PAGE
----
For those whose wealth and careers depend on the multi-trillion-dollar defence and espionage industries, US President Donald Trump’s decision to pull the US out of Syria signals a worrying trend. And these ‘Deep State’ forces wasted little time and effort disparaging Trump for his bold decision.
Let’s give embattled British Prime Minister Theresa May the benefit of the doubt by believing she really is trying her best to secure a decent exit from the EU. But that doesn’t mean we should believe Brexit will ever transpire.
Both Chinese President Xi Jinping and US President Donald Trump have tremendous incentives to bridge their disagreements. Neither side will get everything they want. But by moving towards the middle, both sides —and their leaders — will emerge as winners.
The Rum Rebellion is a new free daily e-letter brought to you by Port Phillip Publishing’s Head of Research Greg Canavan. The service provides a uniquely Australian voice commenting on the nexus between money, stocks, politics and economics.
China continues to send positive signs it is willing to make concessions in its trade dispute with the US. But the major sticking point remains China’s controversial rules forcing foreign companies to give up sensitive technology to do business in the country.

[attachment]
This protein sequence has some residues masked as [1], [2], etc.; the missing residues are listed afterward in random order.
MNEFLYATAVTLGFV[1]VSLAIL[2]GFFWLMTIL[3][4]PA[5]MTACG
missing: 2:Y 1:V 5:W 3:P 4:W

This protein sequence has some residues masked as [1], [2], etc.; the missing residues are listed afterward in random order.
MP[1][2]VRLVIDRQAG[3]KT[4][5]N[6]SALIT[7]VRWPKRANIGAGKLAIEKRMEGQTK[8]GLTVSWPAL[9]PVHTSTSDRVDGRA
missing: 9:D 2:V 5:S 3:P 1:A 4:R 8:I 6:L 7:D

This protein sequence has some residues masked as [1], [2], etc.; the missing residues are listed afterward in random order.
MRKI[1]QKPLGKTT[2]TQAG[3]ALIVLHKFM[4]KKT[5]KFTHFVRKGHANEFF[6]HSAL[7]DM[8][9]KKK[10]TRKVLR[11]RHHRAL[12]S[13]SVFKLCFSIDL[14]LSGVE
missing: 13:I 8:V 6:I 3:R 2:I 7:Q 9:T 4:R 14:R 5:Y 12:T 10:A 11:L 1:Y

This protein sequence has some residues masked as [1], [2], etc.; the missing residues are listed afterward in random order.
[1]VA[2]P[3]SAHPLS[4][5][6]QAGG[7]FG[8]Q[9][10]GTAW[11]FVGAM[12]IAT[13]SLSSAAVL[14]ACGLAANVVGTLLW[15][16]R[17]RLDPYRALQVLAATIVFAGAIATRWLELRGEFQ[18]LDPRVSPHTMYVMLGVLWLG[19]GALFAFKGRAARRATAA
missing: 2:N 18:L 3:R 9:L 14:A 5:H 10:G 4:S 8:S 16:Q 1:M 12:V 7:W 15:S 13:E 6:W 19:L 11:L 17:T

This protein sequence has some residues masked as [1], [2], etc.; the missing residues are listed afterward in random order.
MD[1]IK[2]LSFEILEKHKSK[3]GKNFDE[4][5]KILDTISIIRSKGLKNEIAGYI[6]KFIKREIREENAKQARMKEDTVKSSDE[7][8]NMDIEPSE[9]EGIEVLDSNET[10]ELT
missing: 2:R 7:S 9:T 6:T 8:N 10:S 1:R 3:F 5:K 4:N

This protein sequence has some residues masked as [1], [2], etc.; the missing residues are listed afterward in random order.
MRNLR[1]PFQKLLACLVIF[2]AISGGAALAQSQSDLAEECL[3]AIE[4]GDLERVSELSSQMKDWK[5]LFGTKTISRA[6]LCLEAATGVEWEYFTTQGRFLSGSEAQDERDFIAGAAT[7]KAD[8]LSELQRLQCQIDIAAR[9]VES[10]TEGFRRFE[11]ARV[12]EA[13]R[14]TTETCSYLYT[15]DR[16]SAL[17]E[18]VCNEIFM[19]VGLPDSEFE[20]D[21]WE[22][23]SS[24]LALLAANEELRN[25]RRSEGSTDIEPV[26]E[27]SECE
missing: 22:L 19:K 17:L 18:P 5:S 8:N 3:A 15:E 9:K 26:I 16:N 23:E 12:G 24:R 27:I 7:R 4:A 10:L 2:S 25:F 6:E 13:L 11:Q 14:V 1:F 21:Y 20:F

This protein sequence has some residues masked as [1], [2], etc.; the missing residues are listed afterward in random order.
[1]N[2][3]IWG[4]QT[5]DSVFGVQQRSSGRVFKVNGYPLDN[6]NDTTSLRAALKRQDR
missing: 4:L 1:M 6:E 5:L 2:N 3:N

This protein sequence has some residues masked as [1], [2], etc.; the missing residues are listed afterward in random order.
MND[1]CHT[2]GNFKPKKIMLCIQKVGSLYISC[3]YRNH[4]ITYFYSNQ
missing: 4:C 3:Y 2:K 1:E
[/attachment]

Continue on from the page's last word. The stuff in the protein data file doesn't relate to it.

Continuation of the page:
The global military industry is worth trillions of dollars per year. The US military budget alone runs close to AU$1 trillion per year. And this doesn’t include the shadier budgets of the world’s intelligence organisations.
New York’s Democrat Senator Kevin Parker sent a tweet to Republican Senate aide Candice Giove. He only bothered writing two words: ‘Kill yourself!’
You’d be forgiven for thinking that New York’s Democrats spend most of their time and effort working against US President Donald Trump. It’s as if they don’t have a state to govern.
As yet, there has been no consensus as to how much the annual migrant intake should be reduced. Though concerns about the crushing congestion in the capital cities and a lack of policies to allow for better integration of new migrants are mounting.